librarian. In addition to regular weekly class visits students have the
option of participating in several reading programs – Blue Spruce, Red
Maple, Silver Birch, and Boys Reading Club. With a collection of
over 19,000 items students have plenty of books to choose from for
their assignments and school projects. Access the Swansea Public
School library from home at
Swimming — Swansea shares a full-size pool with the community
recreation centre. We have 2 on-site aquatic instructors who provide
swimming instruction to all students from SK to grade 8. Annual
aquatic events include swim meets and the Cardboard Boat Races.
The Swansea Student Government
Composed of elected senior students, the Student Government meets on a regular basis to plan special events such as spirit days, dances, and fund-raisers to support many activities.
Students at Swansea are recognized for their great effort, participation and commitment in academic, social and physical pursuits. Several times throughout the year we participate in recognition assemblies at which time we honour such students. Formal recognition is awarded to grade 8 students at Graduation. Our Swansea School Council, Royal Canadian Legion, Swansea Ratepayers, staff and private individuals donate awards for outstanding achievement. The following is a list of the awards:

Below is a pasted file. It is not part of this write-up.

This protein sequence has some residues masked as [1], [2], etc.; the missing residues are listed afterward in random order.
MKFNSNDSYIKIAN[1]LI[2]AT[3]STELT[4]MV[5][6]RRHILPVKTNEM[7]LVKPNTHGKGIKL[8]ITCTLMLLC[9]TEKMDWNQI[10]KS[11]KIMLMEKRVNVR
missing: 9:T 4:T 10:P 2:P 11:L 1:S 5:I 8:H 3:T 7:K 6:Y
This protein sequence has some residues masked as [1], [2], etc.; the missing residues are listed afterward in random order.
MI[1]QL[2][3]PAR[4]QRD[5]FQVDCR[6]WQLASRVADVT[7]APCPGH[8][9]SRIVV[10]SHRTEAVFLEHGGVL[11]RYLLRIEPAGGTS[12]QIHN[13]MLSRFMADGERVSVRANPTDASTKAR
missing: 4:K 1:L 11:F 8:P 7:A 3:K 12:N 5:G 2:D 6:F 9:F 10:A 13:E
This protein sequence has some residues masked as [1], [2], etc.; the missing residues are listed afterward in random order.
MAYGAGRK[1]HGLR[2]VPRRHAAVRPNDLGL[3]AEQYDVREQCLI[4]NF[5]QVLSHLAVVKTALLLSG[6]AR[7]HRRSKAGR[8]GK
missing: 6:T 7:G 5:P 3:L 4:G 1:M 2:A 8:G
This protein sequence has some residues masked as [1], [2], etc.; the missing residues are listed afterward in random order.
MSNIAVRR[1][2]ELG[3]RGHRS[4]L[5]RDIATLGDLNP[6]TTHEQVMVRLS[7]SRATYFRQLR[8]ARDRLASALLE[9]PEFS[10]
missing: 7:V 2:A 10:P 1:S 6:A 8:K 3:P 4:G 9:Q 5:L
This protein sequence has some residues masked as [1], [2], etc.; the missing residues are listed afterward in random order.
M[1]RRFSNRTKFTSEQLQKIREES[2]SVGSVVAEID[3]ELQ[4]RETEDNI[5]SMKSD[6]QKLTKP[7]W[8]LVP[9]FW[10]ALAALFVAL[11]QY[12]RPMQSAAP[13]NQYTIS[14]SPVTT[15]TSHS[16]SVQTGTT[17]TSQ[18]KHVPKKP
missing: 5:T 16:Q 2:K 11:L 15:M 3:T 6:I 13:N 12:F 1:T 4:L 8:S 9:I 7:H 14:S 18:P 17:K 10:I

PRINCIPAL’S CUP – awarded for excellent achievement in all aspects of school life to a girl and a boy.
WALTER S. ROBSON SCHOLARSHIP AWARD – awarded for academic proficiency to a girl and a boy.
JIM BONHAM AWARD – awarded for outstanding achievement in mathematics
JOE HOCEVAR AWARD – awarded for most improved in mathematics
ONTARIO PRINCIPAL’S COUNCIL AWARD – awarded for student leadership
BOYS’ ATHLETIC AWARD
GIRLS’ ATHLETIC AWARD
COMMUNITY SERVICE AWARD
CORE FRENCH AWARD
EXTENDED FRENCH AWARD
INFORMATION TECHNOLOGY AWARD
MOST IMPROVED STUDENT AWARD
The Swansea “S” is a highly prized award for students who:
· participate actively in many aspects of school life through clubs and
· display a good role-model through responsible behaviour
· exhibit good work habits
· have a positive attitude
· assume leadership role
A record is kept of the various activities in which each student is involved throughout grade seven and eight.
Build Character, Build Success
Character development at the TDSB is about helping our students learn and practice positive character attributes, which will help them not only do their best, but be their best.
When we build good character, we build strong communities. In the school community, character development is woven into its programs, practices and interactions. It becomes a way of life. Student success is dependent on a safe, caring and inclusive learning environment where all students feel valued. This starts by teaching our students about the value of character – respecting themselves and each other, making positive contributions to their school and community and thinking critically and creatively.
But character development is a shared responsibility. Together with the schools, family and community members must engage and cooperate to encourage student learning and maturing. Together, we can make it happen.
· Develops the whole student
· Contributes to a healthy, safe and orderly school environment
· Creates a collaborative school where the teaching and learning can be the focus
· Provides high expectations for learning and behaviour
· Engages students in their learning
· Is Universal
· Is Respectful
· Strives for an ever growing depth of self-awareness, self-discipline and understanding